[OP-ED]: The Young Writers Still Sharpening Their Quills in the AL DÍA’s Shop, 23 Years Later
For over 2 decades, AL DÍA has empowered the young to do one thing: Write their own story, the undocumented story of their own communities. Our Foundation, AL DÍA's non for profit arm, is about to launch a project to bring the experiment to the next level.
I still remember when I hosted the first “Writing and Reporting Workshop,” in a dark basement of a church on Nedro Street, in North Philadelphia, using second-hand MAC Plus computers we were able to purchase really cheap in a shop we found in California.
It could easily be 20 years ago, when AL DÍA was still the one-man, home-based operation we were during the inception stage— those rough days when the founder hesitated almost every day whether he was or not in the wrong line of business.
So it happens we were not, but it took at least another 10 years to find out.
The “Writing and Reporting Workshop,” financially sponsored by PNC Bank, thanks to Mr. Donald L. Haskin, former writer for the Philadelphia Inquirer
"The “Writing and Reporting Workshop,” financially sponsored by PNC Bank, thanks to Mr. Donald L. Haskin, former writer for the Philadelphia Inquirer and then Communications Officer for the financial institution, and later thanks to Mr. Charles Fancher, PR man for the 'Inky'— way back in those long-gone years of the 1990s when the Philadelphia Inquirer was the strong operation on Broad street, at the time AL DÍA was struggling to barely survive in the Latino neighborhood of North Philadelphia.
This old memory buried under an intense 20 years of publishing, bubbled up recently when I saw in a Social Media posting a picture of the new, promising faces of young reporters who are now joining this multicultural, multimedia and multilingual news media apprenticeship at AL DÍA Foundation.
When we were crawling in North Philly, these youngster were, too, stumbling— toddlers as they probably were, learning somewhere in a Elementary school playground.
Today, in their mid 20s, they are the strong prospects to become the new writers the city urgently needs to properly document the next chapter of its egregious history.
Not being fully aware, AL DÍA has been training reporters non-stop over the past 2 decades, sending them after "graduation", believe or not, to writing positions from Philadelphia to Los Angeles, in a Coast to Coast generosity some organizations which have benefited from that trained talent should be grateful for.
One, for example, who came from El Paso, Texas (Adriana Arvizo, a graduate from University of Texas) is today over there, in California, serving COMCAST, our largest corporate entity in our hometown.
AL DÍA, 20 years later, is no longer taking graduates from High School, as we were willing to do in the early days, but now from the new classes of graduates coming out from J-schools
AL DÍA, 20 years later, is no longer taking graduates from High School, as we were willing to do in the early days (Geradline Rosado, from Edison High comes to mind), but now from the new classes of graduates coming out from J-schools, with their degrees and all, but with little or no experience to be employable anywhere.
They are, however, good enough for our “AL DÍA’s minor league shop” of the AL DÍA Foundation where we take them that raw and give them the opportunity, not only to gradually sharpen their writing quills, but, more importantly, to muster their confidence with the patience of the masters to make them the new pros our profession urgently requires.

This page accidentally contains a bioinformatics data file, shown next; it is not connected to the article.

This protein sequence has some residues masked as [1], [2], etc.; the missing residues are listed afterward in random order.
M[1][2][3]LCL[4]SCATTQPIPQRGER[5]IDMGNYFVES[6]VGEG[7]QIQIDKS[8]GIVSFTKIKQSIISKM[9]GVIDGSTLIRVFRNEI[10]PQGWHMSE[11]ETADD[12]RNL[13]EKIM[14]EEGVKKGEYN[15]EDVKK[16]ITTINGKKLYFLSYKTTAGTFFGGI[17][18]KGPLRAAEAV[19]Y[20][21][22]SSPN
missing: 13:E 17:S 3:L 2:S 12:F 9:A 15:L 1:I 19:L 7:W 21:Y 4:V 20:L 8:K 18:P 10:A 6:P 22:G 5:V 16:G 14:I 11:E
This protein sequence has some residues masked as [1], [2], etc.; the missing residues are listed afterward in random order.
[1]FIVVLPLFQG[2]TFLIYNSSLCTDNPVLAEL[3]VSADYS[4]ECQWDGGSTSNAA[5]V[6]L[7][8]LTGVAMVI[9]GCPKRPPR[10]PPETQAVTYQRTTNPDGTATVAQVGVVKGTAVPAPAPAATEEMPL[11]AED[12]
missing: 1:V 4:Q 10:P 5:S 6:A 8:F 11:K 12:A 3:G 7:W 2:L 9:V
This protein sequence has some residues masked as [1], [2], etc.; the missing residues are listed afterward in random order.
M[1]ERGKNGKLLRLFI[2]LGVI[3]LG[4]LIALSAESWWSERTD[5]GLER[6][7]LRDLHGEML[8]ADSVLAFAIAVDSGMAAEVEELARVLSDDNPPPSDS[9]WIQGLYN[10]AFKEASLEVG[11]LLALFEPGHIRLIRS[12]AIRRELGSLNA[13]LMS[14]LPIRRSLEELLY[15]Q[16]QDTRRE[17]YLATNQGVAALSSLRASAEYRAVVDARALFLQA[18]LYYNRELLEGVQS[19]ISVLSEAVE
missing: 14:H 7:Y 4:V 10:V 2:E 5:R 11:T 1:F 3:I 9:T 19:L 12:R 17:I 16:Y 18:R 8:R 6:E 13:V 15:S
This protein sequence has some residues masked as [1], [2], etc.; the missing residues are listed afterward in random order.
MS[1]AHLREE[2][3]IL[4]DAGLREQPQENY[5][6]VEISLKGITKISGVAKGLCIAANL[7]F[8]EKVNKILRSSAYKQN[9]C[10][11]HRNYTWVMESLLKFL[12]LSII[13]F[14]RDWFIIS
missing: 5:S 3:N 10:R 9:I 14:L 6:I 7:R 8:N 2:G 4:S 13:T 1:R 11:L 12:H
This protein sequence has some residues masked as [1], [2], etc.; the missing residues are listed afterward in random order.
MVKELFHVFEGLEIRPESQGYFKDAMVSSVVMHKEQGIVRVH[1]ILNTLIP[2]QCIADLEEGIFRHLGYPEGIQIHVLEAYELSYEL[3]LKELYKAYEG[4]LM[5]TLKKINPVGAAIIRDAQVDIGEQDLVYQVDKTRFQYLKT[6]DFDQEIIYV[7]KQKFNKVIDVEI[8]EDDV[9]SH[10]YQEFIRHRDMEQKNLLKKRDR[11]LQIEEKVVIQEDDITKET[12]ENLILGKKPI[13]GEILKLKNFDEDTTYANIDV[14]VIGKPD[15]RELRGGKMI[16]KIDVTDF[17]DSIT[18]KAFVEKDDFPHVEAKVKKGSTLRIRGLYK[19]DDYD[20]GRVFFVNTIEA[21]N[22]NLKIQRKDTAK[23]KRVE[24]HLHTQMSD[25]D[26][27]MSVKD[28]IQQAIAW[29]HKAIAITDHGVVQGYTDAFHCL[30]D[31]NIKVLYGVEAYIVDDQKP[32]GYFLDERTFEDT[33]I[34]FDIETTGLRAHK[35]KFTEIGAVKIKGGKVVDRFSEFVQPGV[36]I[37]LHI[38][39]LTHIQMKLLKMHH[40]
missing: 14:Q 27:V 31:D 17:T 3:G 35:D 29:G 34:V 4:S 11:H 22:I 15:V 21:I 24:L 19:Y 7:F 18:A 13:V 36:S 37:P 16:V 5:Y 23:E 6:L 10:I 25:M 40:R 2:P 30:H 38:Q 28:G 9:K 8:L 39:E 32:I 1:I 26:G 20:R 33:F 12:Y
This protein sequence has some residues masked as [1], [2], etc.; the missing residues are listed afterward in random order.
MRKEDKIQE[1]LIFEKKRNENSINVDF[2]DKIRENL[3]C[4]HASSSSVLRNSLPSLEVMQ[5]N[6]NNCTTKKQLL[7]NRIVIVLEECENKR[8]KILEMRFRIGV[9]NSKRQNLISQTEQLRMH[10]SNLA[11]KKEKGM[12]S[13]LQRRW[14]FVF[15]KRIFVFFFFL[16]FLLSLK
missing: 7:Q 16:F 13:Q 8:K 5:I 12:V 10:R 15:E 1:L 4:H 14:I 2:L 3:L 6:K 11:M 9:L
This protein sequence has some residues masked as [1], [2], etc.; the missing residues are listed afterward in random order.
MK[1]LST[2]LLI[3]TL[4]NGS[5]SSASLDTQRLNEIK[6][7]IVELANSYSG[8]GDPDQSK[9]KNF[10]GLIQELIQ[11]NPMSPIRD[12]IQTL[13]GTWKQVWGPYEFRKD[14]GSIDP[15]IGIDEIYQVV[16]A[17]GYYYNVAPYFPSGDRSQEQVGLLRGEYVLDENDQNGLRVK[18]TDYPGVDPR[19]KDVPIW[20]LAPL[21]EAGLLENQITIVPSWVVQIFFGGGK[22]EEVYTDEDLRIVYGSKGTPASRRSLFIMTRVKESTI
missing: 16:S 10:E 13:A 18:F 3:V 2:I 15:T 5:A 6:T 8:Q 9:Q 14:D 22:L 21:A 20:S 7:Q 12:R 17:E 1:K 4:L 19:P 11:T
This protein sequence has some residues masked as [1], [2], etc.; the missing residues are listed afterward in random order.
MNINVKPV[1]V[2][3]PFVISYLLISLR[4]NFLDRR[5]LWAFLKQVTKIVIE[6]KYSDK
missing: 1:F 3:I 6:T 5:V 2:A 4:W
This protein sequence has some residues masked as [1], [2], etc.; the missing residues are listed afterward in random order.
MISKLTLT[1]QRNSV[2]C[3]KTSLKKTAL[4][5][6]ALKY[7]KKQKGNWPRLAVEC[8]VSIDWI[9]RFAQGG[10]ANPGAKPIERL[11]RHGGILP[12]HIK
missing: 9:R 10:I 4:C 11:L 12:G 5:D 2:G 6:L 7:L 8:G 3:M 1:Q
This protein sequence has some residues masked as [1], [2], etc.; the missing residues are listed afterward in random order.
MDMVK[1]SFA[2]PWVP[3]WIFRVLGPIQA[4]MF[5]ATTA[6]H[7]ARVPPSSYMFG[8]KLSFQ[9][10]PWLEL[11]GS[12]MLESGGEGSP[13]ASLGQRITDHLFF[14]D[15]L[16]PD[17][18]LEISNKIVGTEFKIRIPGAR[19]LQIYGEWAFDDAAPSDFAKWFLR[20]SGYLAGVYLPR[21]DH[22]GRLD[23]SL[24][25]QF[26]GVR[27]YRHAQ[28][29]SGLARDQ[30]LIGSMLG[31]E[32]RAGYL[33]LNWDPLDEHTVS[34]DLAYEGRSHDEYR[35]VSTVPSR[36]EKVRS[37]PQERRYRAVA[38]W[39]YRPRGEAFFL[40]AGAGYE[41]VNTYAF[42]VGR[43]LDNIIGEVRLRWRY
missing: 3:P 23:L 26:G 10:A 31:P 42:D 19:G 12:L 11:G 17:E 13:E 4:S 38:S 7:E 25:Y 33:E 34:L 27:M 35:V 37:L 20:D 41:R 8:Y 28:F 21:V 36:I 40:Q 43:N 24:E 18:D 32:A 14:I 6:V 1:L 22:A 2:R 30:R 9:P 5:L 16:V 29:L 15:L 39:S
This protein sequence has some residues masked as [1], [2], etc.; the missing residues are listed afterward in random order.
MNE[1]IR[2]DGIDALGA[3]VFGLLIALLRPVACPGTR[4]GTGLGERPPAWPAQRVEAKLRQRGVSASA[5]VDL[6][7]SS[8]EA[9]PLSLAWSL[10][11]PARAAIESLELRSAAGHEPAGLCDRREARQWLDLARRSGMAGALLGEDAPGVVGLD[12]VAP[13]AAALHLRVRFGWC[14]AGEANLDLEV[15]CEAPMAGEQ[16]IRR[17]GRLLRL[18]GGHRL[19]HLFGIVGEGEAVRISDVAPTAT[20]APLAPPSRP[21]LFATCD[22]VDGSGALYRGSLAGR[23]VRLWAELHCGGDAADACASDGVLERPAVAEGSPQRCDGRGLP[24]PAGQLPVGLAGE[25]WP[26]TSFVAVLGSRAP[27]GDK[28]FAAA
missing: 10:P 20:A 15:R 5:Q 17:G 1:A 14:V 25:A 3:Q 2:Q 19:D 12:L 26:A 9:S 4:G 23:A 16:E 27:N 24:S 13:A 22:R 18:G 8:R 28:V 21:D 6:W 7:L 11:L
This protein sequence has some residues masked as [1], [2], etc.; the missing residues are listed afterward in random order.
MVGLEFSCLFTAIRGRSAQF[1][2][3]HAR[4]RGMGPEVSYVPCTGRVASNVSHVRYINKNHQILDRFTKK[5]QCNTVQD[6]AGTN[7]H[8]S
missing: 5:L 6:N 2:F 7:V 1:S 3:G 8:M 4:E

In the middle of this massive reinvention of our news media industry —with lay-offs, retirements, and disruptions of all kinds— this AL DÍA’s ongoing experimentation and mentorship is our modest contribution to our challenged news media institution.
Our Foundation is now taking it on to the next level.
The Knight Foundation and Temple University’s School of Media are some of AL DÍA’s Foundation partners in this effort to enact in Philadelphia what Eric Newton, now chief Innovation officer at Arizona State University’s Cronkite School of Journalism, called “the Teaching Hospital Model of Journalism Education.”
To give the young reporters the 1-year of required practice to be finally ‘licensed’, so to speak, to practice with confidence and skills the profession they went to school for.
From our heart, this is simply the effort to empower young representatives of our new and diverse multicultural communities "to write their own stories."
From our heart, this is simply the effort to continue empowering young representatives of our new and diverse multicultural communities "to write their own stories."
If the Graduates of Medical School are responsible for the health of the human body, the Graduates from the J-School must be viewed, in our opinion, as responsible for the health of our no less important "body politic."
I am confident in this year, 2016, that the need to actively support projects like this will be fully recognized.
When we do, these new generations of multicultural, multimedia and multilingual journalists, of the kind AL DÍA has been quietly preparing for decades, will eventually come more often to replace with good intellectual credentials, not only the many meritorious professionals nearing the end of the careers in legacy news organizations, but also come forward to boldly occupy, as entrepreneurial journalists and new media leaders, the ample space now wide open for technology-based news media experimentation.